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BC Sea Quest Passport
Today, many people see diving as intrinsically linked with travel. They realise the significance of those big blue areas on the map, and start their diving trip with an aeroplane journey. Air travel has never been cheaper, but baggage allowances have never been more tightly enforced. So the weight of dive kit has also become significant.
     Sea Quest has always made products with this in mind, and its Passport is the latest in a long line of BCs intended for the travelling diver. It folds flat and even has its own mesh carrying-bag, which stuffs away into a pocket at the back of it when not in use.
     This then acts as a cushion for the lumbar area. Slim though the BC is, it has quite a substantial hard backpack, complete with the Sea Quest patented traction-pad, which I found kept the cylinder securely in place with its single camband.
     The waistband is closed by a cummerbund with Velcro and there is a minimal-width strap and pinch-clip to keep it closed. The shoulder straps are also very lightweight, with quite flimsy-looking pinch-clips, and there are four lightweight plastic D-rings that are good for clipping off an alternative second stage but not much more.
     There is no sternum strap. There are two big-looking zipped pockets, but these tend to lose their use if you stuff the integrated-weight system with very much lead. Its rated to take a maximum of 4.5kg each side.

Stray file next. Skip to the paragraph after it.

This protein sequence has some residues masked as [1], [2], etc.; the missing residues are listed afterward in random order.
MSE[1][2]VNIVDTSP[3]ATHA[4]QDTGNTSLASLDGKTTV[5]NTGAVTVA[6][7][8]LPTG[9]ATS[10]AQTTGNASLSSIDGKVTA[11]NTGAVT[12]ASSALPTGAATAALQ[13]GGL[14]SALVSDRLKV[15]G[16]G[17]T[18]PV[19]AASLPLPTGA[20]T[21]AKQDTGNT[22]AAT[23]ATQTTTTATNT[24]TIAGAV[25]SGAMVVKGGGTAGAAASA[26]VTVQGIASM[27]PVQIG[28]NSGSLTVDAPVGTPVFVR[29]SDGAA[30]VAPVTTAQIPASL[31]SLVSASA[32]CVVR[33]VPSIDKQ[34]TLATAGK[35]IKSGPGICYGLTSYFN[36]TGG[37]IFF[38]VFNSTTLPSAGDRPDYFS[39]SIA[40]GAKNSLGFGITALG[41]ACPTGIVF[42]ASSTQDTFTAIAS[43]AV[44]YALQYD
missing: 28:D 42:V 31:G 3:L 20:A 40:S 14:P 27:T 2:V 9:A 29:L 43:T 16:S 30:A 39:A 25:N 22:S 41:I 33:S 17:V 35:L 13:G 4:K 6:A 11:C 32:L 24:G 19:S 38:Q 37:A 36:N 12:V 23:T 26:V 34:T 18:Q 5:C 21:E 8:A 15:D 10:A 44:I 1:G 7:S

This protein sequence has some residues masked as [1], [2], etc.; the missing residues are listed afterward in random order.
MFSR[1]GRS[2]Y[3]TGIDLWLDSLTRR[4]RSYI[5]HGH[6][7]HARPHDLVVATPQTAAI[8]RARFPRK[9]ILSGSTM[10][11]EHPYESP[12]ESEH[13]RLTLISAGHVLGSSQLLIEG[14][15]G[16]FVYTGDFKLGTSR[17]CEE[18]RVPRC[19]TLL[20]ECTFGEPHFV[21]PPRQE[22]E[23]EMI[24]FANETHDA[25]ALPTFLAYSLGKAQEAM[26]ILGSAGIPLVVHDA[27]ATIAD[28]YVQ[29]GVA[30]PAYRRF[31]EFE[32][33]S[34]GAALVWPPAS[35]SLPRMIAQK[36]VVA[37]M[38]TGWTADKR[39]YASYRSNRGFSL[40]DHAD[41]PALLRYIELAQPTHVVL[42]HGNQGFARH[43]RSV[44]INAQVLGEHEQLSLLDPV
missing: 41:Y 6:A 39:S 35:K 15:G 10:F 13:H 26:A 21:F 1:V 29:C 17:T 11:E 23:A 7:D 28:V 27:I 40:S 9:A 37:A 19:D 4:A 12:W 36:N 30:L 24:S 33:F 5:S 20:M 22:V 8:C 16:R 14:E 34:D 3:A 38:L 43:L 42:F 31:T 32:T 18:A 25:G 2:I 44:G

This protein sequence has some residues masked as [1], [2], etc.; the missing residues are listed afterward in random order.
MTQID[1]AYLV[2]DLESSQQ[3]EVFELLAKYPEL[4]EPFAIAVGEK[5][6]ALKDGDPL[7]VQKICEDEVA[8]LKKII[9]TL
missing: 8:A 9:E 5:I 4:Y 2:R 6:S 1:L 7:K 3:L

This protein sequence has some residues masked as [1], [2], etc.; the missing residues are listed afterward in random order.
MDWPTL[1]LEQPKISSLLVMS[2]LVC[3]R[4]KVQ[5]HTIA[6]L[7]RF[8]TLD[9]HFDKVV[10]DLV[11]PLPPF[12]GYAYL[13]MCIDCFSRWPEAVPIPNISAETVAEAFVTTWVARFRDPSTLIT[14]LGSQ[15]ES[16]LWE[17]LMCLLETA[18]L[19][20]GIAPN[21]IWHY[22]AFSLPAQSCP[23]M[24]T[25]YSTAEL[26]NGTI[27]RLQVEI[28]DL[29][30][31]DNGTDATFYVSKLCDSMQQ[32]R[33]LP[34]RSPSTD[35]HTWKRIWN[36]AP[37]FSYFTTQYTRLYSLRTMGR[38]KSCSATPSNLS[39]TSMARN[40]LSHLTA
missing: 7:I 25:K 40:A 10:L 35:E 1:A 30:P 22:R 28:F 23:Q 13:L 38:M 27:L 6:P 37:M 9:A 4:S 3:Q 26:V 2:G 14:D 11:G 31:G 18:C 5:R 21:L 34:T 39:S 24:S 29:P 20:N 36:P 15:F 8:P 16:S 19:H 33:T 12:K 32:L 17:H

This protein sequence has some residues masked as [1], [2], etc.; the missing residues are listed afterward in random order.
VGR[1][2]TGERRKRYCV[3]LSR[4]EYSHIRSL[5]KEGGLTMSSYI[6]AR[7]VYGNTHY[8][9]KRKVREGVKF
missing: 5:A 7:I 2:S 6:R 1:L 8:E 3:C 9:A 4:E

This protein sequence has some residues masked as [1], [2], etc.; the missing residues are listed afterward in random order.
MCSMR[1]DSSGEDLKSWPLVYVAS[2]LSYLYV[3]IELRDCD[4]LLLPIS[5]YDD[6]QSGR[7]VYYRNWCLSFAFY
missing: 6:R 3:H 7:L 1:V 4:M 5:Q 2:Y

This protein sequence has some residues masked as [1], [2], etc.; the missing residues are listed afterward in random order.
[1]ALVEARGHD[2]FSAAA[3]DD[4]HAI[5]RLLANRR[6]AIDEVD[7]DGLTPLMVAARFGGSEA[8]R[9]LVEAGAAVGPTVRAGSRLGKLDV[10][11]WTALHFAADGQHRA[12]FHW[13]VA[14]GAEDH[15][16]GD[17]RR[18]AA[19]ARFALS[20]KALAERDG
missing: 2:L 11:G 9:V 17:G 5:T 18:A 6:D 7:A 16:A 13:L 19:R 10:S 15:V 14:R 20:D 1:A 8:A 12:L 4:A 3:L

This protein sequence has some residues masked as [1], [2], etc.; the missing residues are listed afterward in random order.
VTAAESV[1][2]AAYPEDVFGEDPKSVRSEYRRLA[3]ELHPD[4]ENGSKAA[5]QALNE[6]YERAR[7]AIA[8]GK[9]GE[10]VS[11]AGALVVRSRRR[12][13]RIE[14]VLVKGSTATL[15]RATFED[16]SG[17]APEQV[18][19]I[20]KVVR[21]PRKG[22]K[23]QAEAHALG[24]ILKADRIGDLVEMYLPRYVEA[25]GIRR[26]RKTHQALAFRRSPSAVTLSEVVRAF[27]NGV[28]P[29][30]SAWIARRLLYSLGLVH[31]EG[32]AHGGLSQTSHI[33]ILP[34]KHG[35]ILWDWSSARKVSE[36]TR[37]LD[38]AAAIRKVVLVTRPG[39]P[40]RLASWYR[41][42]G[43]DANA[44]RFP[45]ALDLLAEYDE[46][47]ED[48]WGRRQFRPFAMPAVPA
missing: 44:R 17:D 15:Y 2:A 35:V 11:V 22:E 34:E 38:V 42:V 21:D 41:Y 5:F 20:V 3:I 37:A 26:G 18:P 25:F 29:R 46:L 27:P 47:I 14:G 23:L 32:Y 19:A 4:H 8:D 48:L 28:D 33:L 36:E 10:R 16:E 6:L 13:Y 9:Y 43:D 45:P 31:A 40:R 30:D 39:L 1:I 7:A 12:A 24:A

No fancy clips here. The weight pouches are closed shut and held in place by slabs of Velcro. If your weights are being reinstalled by a local boat crew-member, you will want to be sure that they are secure before you dive again, or you might be in danger of dropping one. Naturally, you will need a little more lead than when using a similar but heavier-built BC.
     The direct-feed hose from the regulator integrates well with the small-diameter corrugated hose and this is pulled to operate the dump-valve at the shoulder.
     It worked impeccably, but then I was careful to make sure that I was not over-weighted. Too much weight can mean too much air and fraught moments during an ascent.
     There is one other dump-valve, and that is at the lower back, for use with a quick head-down descent - something that you might need to do in the fast-flowing currents of channels in atolls, such as you might find in the Maldives, for example.
     You might also find yourself using the lower dump-valve to empty water out of this BC if there are times when to dump air quickly enough entails raising that corrugated hose and operating the manual inflation valve. As any experienced diver knows, this lets water back in the other way.
     The maximum buoyancy of this BC is not a lot, at around 11kg in size medium. However, when its fully inflated a lot of that buoyancy is positioned low-down, which is where it counts when waiting at the surface.
     There is just enough up by the top of the back to allow air to settle there while under water, and give a diver a good horizontal posture.
     The Sea Quest Passport is very lightly built. It represents the antithesis of what British club diving is all about, but if you normally start your diving with a trip to 38,000 feet, this might be a useful BC for you.
Available in sizes XS, S, M, ML, L and XL, the Sea Quest Passport costs £239.95.
  • Aqua-lung UK 0116 212 4200, www.aqualung.co.uk


  • Divernet
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    + Lightweight in your baggage


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    - Looks a little flimsy